The trip

These Chinese workers were essentially recruited in Shandong (a coastal province in Eastern China). Then they embarked in the ports of Tianjin, Shanghai, Pukou, Hong Kong, Weihai and Qingdao (Tsingtao) to Europe. Most of the workers embarked from Qingdao because it was also the terminus of a formerly German-controlled rail network. Once they arrived at the port, with little regard to their skill or social status, Chinese workers were loaded into the cargo holds of the transport ships.

Sometimes the ships travelled westward, via the Suez Canal; sometimes in an easterly direction, via North America. Because it was a neutral power, the United States Government officially preferred not to allow the transport of Chinese workers across its territory. So, when it did occur, their movement was shrouded in deepest secrecy. An alternative route traversed Canada, which involved the Chinese being summarily quarantined for a while after their ship had berthed and thereafter drafted onto trains. The workers were not allowed to set foot on the soil of the countries across which they passed.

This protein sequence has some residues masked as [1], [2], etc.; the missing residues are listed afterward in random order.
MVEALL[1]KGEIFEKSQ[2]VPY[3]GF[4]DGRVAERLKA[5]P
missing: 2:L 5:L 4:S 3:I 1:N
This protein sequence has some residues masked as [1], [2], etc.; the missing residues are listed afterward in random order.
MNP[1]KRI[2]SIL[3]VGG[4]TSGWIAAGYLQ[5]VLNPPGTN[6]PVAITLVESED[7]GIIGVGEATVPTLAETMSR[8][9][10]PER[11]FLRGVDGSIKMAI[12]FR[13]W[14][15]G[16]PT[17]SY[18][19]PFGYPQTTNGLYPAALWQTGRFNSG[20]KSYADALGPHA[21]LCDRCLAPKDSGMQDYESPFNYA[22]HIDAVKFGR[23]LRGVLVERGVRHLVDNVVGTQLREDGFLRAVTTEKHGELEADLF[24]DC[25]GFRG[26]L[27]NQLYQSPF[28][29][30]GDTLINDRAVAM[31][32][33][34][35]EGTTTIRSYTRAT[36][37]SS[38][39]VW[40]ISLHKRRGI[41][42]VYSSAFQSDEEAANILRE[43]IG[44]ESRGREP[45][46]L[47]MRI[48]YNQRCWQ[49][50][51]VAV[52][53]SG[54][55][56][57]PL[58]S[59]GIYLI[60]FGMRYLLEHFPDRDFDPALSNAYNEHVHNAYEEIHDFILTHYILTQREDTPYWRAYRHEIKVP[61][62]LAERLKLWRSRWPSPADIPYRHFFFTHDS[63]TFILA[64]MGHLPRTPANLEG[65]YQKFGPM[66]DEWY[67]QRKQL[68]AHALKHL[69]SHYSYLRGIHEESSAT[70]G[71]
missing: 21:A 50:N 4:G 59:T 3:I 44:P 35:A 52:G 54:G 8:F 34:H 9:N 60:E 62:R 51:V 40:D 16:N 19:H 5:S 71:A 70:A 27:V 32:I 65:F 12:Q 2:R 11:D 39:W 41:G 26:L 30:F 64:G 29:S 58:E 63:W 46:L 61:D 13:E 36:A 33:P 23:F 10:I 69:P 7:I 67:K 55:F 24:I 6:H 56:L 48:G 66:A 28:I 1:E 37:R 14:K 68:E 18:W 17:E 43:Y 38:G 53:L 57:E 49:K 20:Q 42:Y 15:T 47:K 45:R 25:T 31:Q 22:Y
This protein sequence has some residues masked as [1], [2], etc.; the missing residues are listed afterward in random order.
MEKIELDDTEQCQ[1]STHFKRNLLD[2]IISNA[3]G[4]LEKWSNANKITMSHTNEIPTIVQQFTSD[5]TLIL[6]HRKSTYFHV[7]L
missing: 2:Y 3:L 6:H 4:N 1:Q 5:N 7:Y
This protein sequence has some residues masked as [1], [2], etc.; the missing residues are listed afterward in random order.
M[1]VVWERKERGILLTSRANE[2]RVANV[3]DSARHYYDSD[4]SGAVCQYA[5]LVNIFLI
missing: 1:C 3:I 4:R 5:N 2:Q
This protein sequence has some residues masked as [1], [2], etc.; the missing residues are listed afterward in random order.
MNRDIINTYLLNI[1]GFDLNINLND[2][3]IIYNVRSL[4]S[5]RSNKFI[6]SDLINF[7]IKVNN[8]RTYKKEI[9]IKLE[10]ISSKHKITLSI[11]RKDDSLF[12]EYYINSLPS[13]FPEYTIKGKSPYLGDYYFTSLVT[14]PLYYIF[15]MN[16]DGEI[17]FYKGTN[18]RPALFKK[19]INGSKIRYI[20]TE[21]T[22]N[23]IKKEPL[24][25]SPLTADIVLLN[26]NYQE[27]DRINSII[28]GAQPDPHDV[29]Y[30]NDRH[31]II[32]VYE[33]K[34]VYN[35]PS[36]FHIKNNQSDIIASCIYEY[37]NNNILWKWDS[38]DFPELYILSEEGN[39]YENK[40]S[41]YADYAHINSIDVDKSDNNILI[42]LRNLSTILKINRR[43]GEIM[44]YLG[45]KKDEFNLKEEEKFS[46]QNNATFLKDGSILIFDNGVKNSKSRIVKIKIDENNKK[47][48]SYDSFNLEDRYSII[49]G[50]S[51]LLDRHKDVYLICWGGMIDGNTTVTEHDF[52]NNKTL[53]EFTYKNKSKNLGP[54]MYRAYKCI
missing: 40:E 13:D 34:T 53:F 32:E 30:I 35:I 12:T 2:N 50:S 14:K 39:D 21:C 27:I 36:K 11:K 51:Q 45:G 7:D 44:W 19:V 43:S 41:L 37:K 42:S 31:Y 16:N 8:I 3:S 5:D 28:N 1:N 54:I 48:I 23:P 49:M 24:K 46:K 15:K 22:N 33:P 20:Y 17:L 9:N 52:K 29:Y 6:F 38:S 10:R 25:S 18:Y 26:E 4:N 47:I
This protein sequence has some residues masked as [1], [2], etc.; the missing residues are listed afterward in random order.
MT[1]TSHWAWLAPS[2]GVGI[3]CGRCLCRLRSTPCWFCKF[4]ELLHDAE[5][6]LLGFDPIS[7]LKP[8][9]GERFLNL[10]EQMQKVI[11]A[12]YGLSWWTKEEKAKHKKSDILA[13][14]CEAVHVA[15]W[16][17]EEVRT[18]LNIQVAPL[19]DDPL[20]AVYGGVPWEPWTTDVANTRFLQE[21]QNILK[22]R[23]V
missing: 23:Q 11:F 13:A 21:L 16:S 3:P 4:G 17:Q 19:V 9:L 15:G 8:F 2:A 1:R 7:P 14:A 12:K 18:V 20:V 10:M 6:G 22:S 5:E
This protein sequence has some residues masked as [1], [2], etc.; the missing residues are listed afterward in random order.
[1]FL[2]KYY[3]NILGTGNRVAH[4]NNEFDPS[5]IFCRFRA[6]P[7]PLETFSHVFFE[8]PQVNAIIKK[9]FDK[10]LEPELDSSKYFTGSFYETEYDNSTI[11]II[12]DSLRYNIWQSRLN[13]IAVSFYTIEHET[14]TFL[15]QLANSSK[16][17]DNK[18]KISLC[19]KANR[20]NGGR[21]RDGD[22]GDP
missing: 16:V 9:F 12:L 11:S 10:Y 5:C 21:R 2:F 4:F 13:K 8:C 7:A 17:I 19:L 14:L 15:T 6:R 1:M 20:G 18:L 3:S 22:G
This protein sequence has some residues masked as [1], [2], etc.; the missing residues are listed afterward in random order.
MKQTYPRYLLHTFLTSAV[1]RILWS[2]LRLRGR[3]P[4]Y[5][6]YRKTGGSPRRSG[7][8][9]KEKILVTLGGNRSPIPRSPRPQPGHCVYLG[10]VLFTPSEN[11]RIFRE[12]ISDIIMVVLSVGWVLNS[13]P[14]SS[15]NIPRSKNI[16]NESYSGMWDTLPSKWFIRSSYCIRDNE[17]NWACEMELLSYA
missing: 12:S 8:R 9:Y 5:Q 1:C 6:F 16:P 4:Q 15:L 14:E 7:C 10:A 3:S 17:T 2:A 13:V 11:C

En route, the workers remained confined in their ship’s hold. Only the interpreters were occasionally allowed to leave the vessel and explore ports of call. It was in this fashion that they were introduced to a new world.

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  • Chinese workers leaving the port of Weihai, 1918, photo, Municipal Archives of Weihai-Sir James Stewart-Lockhart Collection, Weihai

    I was told tonight in mess that the coolies do not know and do not question where they are going. Having been assured that they are not going into action on the Western front, they set out light-heartedly, as men on some fine adventure, not caring about their destination so long as they are decently fed and clothed.” Daryl Klein, 2nd Lieutenant in the CLC, January 1918.

  • Embarkation of coolies bound for Europe at Weihai, photo taken from Ellen N. LaMotte, "Peking Dust", New York, 1919

    Sometimes these Chinese workers, or coolies, were literally crammed together like sardines in a can.

  • Map describing the various routes to get to Europe, map taken from Xu Guoqi, " Convergence of Two Civilizations: Research on the Chinese Workers in France During the First World War”, Foreign Intercontinental Press, 2007, 151 p.

    Whereas many contingents travelled eastwards crossing the Atlantic Ocean via Canada, other Chinese contingents were transported via the Panama canal or travelled westwards via the Suez canal or around the Cape of Good Hope.

Chinese workers leaving the port of WeihaiChinese workers in the hold of a boatMap describing the various routes to get to Europe